CHICAGO/BANGALORE (Reuters) - Teen clothing retailer Abercrombie & Fitch Co (ANF.N) estimated quarterly profit at about half what analysts expected after sales in stores open at least a year fell 10 percent.
Abercrombie shares fell almost 15 percent to $29 in after-hours trading on Wednesday.
The company, which also said it planned to cut back on store openings, estimated earnings of 15 cents to 18 cents a share for the second quarter, ended July 28. Analysts on average forecast 32 cents a share, according to Thomson Reuters I/B/E/S.
Abercrombie’s sales and profit estimate were in contrast to those of rival American Eagle Outfitters Inc (AEO.N), which raised its second-quarter earnings estimate above Wall Street expectations on Wednesday, as a better product mix lured shoppers to its stores.
American Eagle has been revamping its merchandise so it can keep pace with the fast-changing fashion trends and keep up with its young clientele. The company has also stayed focused on the United States, while Abercrombie has been expanding overseas, leaving it vulnerable to the slumping European economy.
“American Eagle is showing more fashion and they are showing it more often. They are also showing Wall Street that they can keep their inventories lower,” Brian Sozzi, chief equities analyst at NBG Productions, said.
The fall in sales at stores open at least a year is the second consecutive drop at Abercrombie, which also said inventory rose 20 percent from a year ago while margins fell. Sales were weakest in June, the company said.
“Macroeconomic conditions remained very challenging during the quarter, particularly in Europe but also increasingly in the U.S.,” Abercrombie Chief Executive Mike Jeffries said in a news release.
The news from Abercrombie comes on the heals of disappointing results from leather goods maker Coach Inc COH.N and a weak outlook from jeans maker True Religion Apparel Inc TRLG.O. All three target somewhat higher end consumers.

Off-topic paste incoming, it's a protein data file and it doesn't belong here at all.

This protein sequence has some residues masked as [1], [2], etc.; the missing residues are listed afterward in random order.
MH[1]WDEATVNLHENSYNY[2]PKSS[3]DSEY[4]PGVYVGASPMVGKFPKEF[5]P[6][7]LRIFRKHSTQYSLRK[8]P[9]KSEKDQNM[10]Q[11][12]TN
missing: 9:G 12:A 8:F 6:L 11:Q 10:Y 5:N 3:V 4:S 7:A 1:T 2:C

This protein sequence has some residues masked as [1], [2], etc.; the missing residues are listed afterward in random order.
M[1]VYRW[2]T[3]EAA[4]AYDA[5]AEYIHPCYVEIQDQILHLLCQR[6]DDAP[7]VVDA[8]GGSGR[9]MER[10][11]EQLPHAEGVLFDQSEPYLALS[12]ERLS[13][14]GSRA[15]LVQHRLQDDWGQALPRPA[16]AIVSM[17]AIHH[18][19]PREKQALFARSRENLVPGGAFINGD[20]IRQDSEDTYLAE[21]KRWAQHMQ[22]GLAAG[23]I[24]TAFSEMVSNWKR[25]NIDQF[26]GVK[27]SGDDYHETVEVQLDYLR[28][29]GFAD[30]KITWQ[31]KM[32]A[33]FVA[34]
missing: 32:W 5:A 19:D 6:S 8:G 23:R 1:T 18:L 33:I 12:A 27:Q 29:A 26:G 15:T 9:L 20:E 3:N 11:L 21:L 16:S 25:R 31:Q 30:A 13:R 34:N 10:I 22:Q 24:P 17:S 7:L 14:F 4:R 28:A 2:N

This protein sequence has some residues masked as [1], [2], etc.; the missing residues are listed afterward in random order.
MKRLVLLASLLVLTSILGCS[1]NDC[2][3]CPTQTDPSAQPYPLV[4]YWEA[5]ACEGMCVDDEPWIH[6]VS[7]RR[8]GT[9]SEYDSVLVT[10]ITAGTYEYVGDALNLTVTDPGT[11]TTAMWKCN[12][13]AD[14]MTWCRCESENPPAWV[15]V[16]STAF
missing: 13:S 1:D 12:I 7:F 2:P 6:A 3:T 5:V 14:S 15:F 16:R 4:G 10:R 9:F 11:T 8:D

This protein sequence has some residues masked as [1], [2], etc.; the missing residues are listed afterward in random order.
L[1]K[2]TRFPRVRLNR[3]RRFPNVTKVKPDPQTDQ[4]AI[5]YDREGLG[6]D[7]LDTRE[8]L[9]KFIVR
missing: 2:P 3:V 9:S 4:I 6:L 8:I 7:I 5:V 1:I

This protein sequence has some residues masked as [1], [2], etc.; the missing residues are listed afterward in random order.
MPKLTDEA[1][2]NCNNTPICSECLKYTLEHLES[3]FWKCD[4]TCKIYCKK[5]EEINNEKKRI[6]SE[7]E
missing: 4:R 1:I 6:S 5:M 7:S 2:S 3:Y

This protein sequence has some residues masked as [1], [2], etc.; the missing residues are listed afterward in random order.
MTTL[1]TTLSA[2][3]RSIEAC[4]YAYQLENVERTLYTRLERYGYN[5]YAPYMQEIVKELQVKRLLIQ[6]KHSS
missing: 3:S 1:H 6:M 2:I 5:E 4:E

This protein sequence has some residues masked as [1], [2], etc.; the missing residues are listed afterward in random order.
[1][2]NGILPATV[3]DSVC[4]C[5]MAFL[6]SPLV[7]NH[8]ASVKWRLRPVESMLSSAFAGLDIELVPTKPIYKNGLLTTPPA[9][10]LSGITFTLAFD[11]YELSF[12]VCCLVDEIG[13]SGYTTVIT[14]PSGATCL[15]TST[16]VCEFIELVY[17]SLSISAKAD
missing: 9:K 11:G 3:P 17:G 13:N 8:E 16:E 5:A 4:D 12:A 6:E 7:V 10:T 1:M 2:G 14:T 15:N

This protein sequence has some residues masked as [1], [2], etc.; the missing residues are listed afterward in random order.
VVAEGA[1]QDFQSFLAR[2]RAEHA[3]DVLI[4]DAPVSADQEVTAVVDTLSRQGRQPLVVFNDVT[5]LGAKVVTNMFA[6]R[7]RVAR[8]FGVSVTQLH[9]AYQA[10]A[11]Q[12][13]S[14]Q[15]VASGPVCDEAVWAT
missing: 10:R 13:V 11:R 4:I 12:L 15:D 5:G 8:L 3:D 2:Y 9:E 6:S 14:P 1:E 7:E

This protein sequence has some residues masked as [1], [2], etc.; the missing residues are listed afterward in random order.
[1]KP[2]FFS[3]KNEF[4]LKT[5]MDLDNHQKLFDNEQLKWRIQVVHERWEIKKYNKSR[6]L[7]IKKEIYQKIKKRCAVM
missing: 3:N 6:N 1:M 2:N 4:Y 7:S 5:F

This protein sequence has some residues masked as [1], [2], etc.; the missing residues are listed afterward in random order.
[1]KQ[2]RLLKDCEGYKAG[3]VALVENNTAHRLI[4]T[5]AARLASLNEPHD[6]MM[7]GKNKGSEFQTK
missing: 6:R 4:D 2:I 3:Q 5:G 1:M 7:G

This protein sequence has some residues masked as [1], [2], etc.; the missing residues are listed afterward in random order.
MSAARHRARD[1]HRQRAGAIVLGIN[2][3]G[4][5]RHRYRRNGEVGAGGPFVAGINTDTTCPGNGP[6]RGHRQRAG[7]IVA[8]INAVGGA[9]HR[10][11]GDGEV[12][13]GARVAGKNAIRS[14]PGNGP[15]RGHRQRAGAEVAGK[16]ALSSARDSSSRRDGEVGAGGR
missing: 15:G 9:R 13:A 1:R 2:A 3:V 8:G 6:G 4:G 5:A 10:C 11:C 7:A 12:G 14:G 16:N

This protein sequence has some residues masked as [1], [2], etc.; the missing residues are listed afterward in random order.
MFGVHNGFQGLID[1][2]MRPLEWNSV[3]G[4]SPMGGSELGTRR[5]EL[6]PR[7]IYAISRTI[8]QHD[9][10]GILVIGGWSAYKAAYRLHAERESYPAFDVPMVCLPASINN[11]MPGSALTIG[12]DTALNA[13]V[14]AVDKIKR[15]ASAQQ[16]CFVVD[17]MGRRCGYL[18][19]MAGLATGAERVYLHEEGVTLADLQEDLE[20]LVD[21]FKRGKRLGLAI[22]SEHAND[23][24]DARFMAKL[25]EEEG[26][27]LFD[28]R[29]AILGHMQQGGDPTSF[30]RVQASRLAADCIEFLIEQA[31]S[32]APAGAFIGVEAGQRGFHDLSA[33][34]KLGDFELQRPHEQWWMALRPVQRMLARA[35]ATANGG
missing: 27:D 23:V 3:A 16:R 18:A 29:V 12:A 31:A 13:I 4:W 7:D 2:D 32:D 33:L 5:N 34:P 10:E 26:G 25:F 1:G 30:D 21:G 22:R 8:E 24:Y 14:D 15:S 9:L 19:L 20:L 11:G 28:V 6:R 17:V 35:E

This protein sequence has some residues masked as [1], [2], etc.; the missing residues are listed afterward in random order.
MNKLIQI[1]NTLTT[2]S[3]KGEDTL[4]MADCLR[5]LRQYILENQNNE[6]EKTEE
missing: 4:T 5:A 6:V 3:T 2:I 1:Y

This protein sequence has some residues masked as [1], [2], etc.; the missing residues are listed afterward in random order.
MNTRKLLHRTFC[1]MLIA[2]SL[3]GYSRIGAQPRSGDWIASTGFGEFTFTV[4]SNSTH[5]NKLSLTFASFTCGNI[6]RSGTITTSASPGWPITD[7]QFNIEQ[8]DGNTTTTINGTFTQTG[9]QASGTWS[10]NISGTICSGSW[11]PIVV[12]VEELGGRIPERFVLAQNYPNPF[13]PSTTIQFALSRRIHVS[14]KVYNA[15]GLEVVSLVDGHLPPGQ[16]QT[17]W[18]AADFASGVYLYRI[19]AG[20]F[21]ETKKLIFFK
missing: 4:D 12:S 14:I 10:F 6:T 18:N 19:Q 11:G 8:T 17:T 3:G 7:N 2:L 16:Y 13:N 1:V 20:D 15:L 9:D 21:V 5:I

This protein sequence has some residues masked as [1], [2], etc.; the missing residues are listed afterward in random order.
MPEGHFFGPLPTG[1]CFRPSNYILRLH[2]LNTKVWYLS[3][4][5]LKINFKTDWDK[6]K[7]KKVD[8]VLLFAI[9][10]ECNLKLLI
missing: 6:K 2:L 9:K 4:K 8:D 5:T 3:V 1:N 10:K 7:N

“We have Abercrombie, we have Coach, we have True Religion. I‘m seeing a pattern here,” said Patricia Edwards, chief investment officer at Trutina Financial.
Analysts also questioned whether Abercrombie’s clothes were appealing to customers that have seen rivals refresh their assortments more quickly while offering less expensive clothes.
“They either don’t have the right merchandise in the store at the right time or they need to do something that makes them more adaptive to current times,” Morningstar Inc analyst Jaime Katz said.
For the year, Abercrombie said it now expects earnings of $2.50 to $2.75, with same-store sales down 10 percent in the second half of the year.
Analysts on average forecast full-year earnings of $3.35 a share.
Abercrombie said it will give a strategic update when it reports quarterly earnings on August 15. But it said it expects to cut the number of Hollister chain store openings to 30 from a planned 40 this year and reduce the number of international store openings.
“I think they have too many stores in the U.S. and they need to curtail what they’re doing internationally. They’ve gone too aggressively opening giant stores,” Sozzi said.
While Abercrombie offered a disappointing estimate, American Eagle said it expects adjusted earnings of 19 cents to 21 cents, compared with prior view of 13 cents to 15 cents in last year.
Analysts on average expect the company to earn 15 cents, according to Thomson Reuters I/B/E/S.
Same-store sales rose 9 percent, the company said.
American Eagle shares rose 7 percent to $21.75 in aftermarket trading.
Reporting by Brad Dorfman in Chicago and Juhi Arora in Bangalore; Additional reporting by Ranjita Ganesan in Bangalore; Editing by Andre Grenon and Steve Orlofsky